To really silence a firearm effectively, you’ll want to shoot subsonic ammo. The sonic boom — the actual “crack” sound made by the supersonic projectile — is really quite loud. On the downside, limiting bullet speed to under about 1,100 fps means putting a hard cap on muzzle energy for a given bullet weight. AWC is now making a bolt action, integrally suppressed rifle chambered for .44 Magnum (built on a Ruger 77/44). 340-grain subsonics? Sure beats the ft-lbs of most of the common alternatives. AWC also does integrally-suppressed 10/22s (including takedowns), 77/22s, PWS Summits, Ruger MKIIIs, and Browning Buckmarks. Booth tour above, photos follow. . .

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77/44

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77/44

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PWS Summit action

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PWS Summit action

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PWS Summit action

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Mark III

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10/22 Takedown

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Buckmark

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23 Responses to SHOT Show Booth Tour: AWC’s Integrally-Suppressed .44 Mag & .22 LRs

  1. I don’t generally run standard velocity/subsonic ammo through my semi-automatic .22s, but I would think that a Ruger 10/22 or 22/45 would have issues running that stuff reliably.

    • Standard Velocity (like CCI Standard Velocity) should work in most cases and is usually subsonic from a 16″ bbl rifle. You can run high velocity (e.g. your standard ~1,280 fps-rated bulk box stuff) through nearly all pistols without it going supersonic. Hyper velocity stuff will probably break the sound barrier from most .22 pistols, though. After reviewing it, I bought a bunch of American Eagle Suppressor .22 LR. I’ve found it to run every semi-auto .22 I’ve tried it on and it has stayed subsonic for me even though rifle barrels.

      And here’s the difference with .22 LR (at least what the camera was able to pick up, as it’s honestly much more obvious “IRL” from behind the rifle) between subsonic and supersonic: http://youtu.be/dHj6c6Rq4is?t=3m56s …with larger bullets like 9mm, .300 BLK, etc, the difference is more extreme…

      • You clued me in to that AE subsonic ammo but it has been pure unobtanium for at least 6+ months. The search results also shows a bunch of other people looking for it also. Any leads?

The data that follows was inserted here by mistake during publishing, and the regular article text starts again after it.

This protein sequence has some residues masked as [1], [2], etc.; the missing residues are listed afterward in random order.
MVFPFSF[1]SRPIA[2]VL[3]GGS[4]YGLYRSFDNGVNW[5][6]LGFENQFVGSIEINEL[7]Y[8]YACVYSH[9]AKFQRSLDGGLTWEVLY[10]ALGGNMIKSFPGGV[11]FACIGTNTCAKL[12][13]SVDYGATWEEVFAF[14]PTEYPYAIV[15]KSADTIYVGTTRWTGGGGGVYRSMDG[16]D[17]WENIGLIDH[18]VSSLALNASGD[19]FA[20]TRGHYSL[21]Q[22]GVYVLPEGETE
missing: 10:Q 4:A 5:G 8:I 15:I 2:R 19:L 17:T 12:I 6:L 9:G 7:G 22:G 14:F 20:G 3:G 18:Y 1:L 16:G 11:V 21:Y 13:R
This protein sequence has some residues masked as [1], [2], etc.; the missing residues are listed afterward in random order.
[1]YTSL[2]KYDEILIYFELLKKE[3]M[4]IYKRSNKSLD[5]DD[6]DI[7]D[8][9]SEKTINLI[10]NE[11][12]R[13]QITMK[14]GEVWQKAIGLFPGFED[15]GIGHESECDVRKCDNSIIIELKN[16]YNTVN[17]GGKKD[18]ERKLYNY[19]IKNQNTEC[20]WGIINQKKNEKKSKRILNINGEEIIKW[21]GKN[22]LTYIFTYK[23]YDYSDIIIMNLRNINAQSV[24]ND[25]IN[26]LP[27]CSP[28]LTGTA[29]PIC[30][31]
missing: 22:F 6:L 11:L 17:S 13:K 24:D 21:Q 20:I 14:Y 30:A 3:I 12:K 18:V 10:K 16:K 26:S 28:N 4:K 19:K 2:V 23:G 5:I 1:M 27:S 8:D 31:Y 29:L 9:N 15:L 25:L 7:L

• Not really. Sorry. My FFL received at least one entire pallet full of it and a whole heck of a lot of other .22 LR and .22 WMR, but apparently they are not the type to put it up on GB and make a huge profit. Instead, it’s locals-only and they’re still limiting how much people can buy unless they’re members there. But… they’re selling it at legit MSRP so that’s nice. Normally I’d link to them and try to send some business their way, as they’re a really great shop and range, but in this case I don’t think they’d appreciate the phone calls since I don’t think they’d sell it over the phone and ship it anyway haha

      • Thank you and everyone else for the information. I have not shot my semi-auto .22s very much the past 2 years and have become more intrigued in learning to shoot my ammo-conserving .22 bolt rifle well. The standard and subsonic ammo that I find gets set aside for it.

    • With the barrel that I put on my 10/22 it actually likes subsonics the best. It cycles fine. I did polish the contact points a little but it didn’t need much.

  2. Since it is a “quiet barrel” instead of add on supressor, can one get away with avoiding the NFA crap?
    Given the current ATF “we can change our ules any time for any reason,” I suspect not. After all, these bastages put a guy in prison because they were able to manipulate and force a fail of his semi-auto only rifle to make it fire more than one round on one trigger pull one time.

      • Yes, these barrels have silencers integrated into them and are, therefore, silencers under the NFA law. They have specific features (baffles and expansion chambers, in this case) that are designed to silence the sound of the gunshot.

        Now, I think you probably could actually make a “quiet barrel” that was legal, but I don’t think anyone would really want it. For instance, if you made a .22 LR barrel long enough, the gasses would expand and cool off and the O2 would burn off sufficiently, etc, and it would be really darn quiet. But it would be weirdly long and since you’re counting on the gasses to ‘peter out’ then you start risking squib loads and whatever else. Still, certain calibers that don’t have much powder or pressure behind them (e.g. a pistol caliber like .45 or 9mm and certainly .22 LR) will be WAY quieter out of a 16″+ bbl than out of a pistol barrel and obviously that’s legal.